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Red Hat Enterprise Linux 4 DoD NISPOM Chapter 8 Compliance:

This tutorial covers the configuration of Linux for Department of Defense (DoD US) National Industry Security Program Operating Manual (NISPOM) Chapter 8 compliance. This tutorial is for Red Hat Enterprise Linux 4. This distribution is supported by the Snare auditing kernel and supports PAM in a manner which can be configured for NISPOM chapter 8 compliance. Newer versions of RHEL have Linux kernels with built-in reporting capability and do not require the custom Snare kernel or a configuration as complex as that described below.

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DoD NISPOM Chapter 8:

NISPOM (National Industry Security Program Operating Manual) chapter 8 is a computer security requirement developed by the US DoD (Department of Defense - US) and DoE (Department of Energy) and published by the DSS (Defense Security Service) which US defense contractors are required to meet when processing classified data on computers in a classified environment. Linux as issued by major distros defaults do not meet this requirement.

BIOS and Hardware Configuration for NISPOM Compliance:

  • Configure the system to use a BIOS password to protect the BIOS settings. Note that the password must be chosen in accordance with SSP policy.
  • Set the system boot sequence to boot from the hard drive first or only boot from the hard drive. This will disallow recovery boot media which can be used to modify the root user password or create a second system admin account which can compromise the system.

Linux System Configuration for NISPOM Compliance:

  • Set the GRUB boot loader password:
    This can be set during OS installation or by editing /etc/grub.conf (Linked to: /boot/grub/grub.conf or /boot/grub/menu.1st)

    1. Use the command "grub" to enter the grub shell and assign a password:
      # grub
      Probing devices to guess BIOS drives. This may take a long time.
          GNU GRUB  version 0.95  (640K lower / 3072K upper memory)
       [ Minimal BASH-like line editing is supported.  For the first word, TAB
         lists possible command completions.  Anywhere else TAB lists the possible
         completions of a device/filename.]
      grub> md5crypt
      Password: supersecret
      Encrypted: $1$0IgDW1$ZNL./S6N1d6xGbUmcUzw/1
      grub> quit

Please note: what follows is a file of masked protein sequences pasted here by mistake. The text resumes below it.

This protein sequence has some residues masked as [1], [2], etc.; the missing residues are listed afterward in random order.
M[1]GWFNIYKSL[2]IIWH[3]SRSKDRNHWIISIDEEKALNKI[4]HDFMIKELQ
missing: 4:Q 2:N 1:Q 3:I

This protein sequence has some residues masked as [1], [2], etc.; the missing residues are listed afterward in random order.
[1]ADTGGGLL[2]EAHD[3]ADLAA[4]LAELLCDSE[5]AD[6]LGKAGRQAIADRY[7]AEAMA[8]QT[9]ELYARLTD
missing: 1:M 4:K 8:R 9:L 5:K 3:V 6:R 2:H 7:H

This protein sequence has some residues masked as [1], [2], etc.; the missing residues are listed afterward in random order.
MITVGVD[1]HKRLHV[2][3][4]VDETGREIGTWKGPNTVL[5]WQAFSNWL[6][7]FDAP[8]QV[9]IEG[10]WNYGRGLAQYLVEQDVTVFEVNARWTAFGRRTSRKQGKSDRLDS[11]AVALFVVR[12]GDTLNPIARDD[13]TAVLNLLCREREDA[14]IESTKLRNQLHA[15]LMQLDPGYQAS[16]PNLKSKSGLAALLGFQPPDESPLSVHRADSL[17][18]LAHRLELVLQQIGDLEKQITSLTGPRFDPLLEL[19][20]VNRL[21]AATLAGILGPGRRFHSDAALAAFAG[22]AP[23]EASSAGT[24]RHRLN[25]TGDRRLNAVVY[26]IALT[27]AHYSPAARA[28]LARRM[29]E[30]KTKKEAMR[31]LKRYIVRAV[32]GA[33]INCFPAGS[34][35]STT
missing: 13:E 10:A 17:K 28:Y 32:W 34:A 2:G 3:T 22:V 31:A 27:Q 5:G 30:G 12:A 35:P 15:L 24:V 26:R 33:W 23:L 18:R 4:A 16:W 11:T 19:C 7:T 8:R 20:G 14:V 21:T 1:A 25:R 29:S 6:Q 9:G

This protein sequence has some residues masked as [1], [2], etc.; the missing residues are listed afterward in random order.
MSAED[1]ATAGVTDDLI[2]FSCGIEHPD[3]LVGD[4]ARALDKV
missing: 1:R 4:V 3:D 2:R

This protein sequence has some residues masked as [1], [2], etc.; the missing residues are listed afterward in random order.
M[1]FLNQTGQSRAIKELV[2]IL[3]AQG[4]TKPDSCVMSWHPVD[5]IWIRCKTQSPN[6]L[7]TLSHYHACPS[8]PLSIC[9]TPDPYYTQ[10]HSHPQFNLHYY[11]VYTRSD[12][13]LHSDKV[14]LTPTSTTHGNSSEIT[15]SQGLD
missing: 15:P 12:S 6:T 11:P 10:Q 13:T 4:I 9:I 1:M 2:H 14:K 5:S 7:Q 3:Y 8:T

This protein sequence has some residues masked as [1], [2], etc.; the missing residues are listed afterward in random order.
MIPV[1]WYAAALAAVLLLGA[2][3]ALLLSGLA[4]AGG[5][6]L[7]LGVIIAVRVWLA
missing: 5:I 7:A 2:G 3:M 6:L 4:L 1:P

Note that the password must be chosen in accordance with SSP policy.

    2. Before the first "title" entry, add the line:
      passwd --md5
      Copy the encrypted character sequence from the previous step and put it as the line following the "passwd --md5" statement in the file /etc/grub.conf.

      Note: This is an example for GRUB 0.95 which uses the directive "passwd". The directive for GRUB 0.97 is "password".

  • Configure SysLog:
    Add the following line to /etc/syslog.conf

    # Log authentication history
    auth.* /var/log/authlog
    Restart the system logger:
    • [root]# ps -auxw|grep syslogd
    • [root]# kill -HUP process-id-of-syslogd
    This will record login failures and account lockout in the file /var/log/authlog.

  • Configure PAM: /etc/pam.d/system-auth
    • Login authentication should allow only five failed login attempts:
      password    requisite     /lib/security/$ISA/pam_cracklib.so retry=5
    • Set password length and complexity: Options:
      • minlen: Minimum password length.
        i.e.: minlen=8
      • difok: Minimum number of characters by which a new password must differ from the previous password.
      • lcredit, ucredit, dcredit, ocredit: (lower, upper, digit, other) Password complexity score based on password chosen.
    • Do not allow blank passwords:

      Change from default:

      auth sufficient /lib/security/$ISA/pam_unix.so likeauth nullok


      password sufficient /lib/security/$ISA/pam_unix.so nullok use_authtok md5 shadow

      auth sufficient /lib/security/$ISA/pam_unix.so likeauth nullok
      password sufficient /lib/security/$ISA/pam_unix.so use_authtok md5 shadow
      Remove directive "nullok".